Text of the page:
Don’t let anyone touch my bag of rocks

I try to keep a list of quotes that are uttered in my classroom throughout the school year. I like to remember all the crazy requests and noteworthy phrases that are uttered over the course of a year.  Sometimes the list is perplexing, sometimes it makes me really proud of my kids and what we are learning, and sometimes it is just so random that it makes me shake my head.

I got one of the head shakers last week, and I knew that it had to be the title of my next blog post.  I wasn’t sure what direction it would go when my student shouted it across the room, but something this great had to be shared.

One of my newspaper editors set a bag down by my desk and flippantly said, “Stein, don’t let anyone touch my bag of rocks.”  I believe there was a sarcastic comment about what would happen to the perpetrators of such a violation, but it took me a few seconds to realize that she was serious; there was literally a bag of rocks that I would be babysitting for the course of the school day.  Of course I had to satisfy my own curiosity, so I asked if I could look in the bag, and there they were, just a bunch of rocks of varying sizes, shapes, and types.

Last year, a different editor messaged me about something she had left in my room and whether she could pick it up early the next day.  I joked about whether she left it there on purpose and jokingly told her that all of them just considered my room an extra pocket of their backpack.  She laughed, but then admitted that it was probably the case.

It does annoy me sometimes.  On two separate occasions since the school year started, my newspaper kids have accidentally left their chromebooks in my classroom.  Luckily, they each have other activities they do after school, so I could bring it to them and make sure they didn’t get behind on homework.  It annoys me, but it also lets me know how much my kids feel at home in my classroom.

I know both of you who actually read my blog are probably tired of hearing this again, but I believe the role of the extra-curricular sponsor is to build a family for their students.  That means building a safe space in your classroom which the students consider a home away from home.  I’m really glad that I have built the type of relationship with my students that allows my room to be a destination location during the school day.

I have had students from all of my activities come to my room for various reasons outside of their designated class times.  I have some who just stop by to vent and tell me all of their problems because they know that I will listen, avoid judgement, and try to help them come up with the best solutions.  I have had students sit in my classroom and work all day (with the permission of a counselor or a principal) because something terrible happened and they just needed to be somewhere that felt like home.  I have some who come to me any time something good happens in my life (I’ve got to admit, these encounters are what get me through a lot of days).  I also have frequent visitors before and after school, and even during their lunch, who just come in to talk and use me as a de facto checkin or check out for their days.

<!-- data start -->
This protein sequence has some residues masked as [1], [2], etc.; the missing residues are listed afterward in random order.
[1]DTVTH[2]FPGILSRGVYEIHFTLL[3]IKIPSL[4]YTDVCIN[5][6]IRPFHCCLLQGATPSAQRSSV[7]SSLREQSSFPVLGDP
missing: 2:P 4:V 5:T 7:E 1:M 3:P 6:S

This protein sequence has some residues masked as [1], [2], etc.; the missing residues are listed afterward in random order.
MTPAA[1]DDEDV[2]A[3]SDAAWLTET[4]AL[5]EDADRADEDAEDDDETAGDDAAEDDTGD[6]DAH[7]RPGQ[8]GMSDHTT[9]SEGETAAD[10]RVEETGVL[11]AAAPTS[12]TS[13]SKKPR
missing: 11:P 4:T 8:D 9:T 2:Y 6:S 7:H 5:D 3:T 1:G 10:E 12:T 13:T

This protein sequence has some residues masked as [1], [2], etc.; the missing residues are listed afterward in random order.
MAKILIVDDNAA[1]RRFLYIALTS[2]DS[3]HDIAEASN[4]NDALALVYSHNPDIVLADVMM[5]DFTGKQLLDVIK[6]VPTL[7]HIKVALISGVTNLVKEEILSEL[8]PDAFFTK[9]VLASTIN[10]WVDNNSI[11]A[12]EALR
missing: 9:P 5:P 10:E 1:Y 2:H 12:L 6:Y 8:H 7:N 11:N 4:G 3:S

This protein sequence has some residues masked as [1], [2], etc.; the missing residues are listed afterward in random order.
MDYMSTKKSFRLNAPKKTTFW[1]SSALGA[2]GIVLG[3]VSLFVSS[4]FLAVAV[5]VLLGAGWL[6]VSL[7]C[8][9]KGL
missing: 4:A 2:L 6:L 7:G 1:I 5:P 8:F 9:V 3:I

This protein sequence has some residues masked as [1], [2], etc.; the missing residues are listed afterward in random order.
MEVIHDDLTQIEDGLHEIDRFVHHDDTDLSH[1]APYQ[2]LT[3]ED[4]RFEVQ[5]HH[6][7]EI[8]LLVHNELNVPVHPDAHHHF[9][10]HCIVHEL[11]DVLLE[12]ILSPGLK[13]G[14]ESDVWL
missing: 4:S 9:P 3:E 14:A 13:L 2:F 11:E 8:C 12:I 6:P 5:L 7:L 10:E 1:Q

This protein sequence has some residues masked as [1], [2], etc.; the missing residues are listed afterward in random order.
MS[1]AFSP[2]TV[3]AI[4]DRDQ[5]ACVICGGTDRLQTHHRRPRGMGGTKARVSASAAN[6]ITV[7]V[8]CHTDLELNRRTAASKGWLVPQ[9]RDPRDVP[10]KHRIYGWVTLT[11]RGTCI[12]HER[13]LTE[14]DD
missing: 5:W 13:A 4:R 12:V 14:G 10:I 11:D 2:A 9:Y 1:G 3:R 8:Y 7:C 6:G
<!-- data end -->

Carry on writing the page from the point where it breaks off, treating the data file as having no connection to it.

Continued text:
Early on in my career it felt like an annoyance.  I was happy to have built positive relationships with my students, but I just wanted some silence every now and again.  I remember a few newspaper kids who would come in every morning to seemingly just see if they could annoy me.  It wasn’t until much later that I realized that while the visits may not have been the most constructive ways for me to start the day, my room served as a place where these two could be themselves and start the day in a positive way, especially if they weren’t happy to be at school that day. I remember counting down the days until they graduated and I could be left alone each morning, yet some days I find myself missing their crazy energy.

Our students need a positive adult in the building, and if they are anything like my students, they need a room that feels like an extension of their home.  They need a place to leave their sports equipment if they have a game later that day, they need a room to visit when their emotions head in an extreme direction for the day, and sometimes they just need a place where they can store their bag of rocks.

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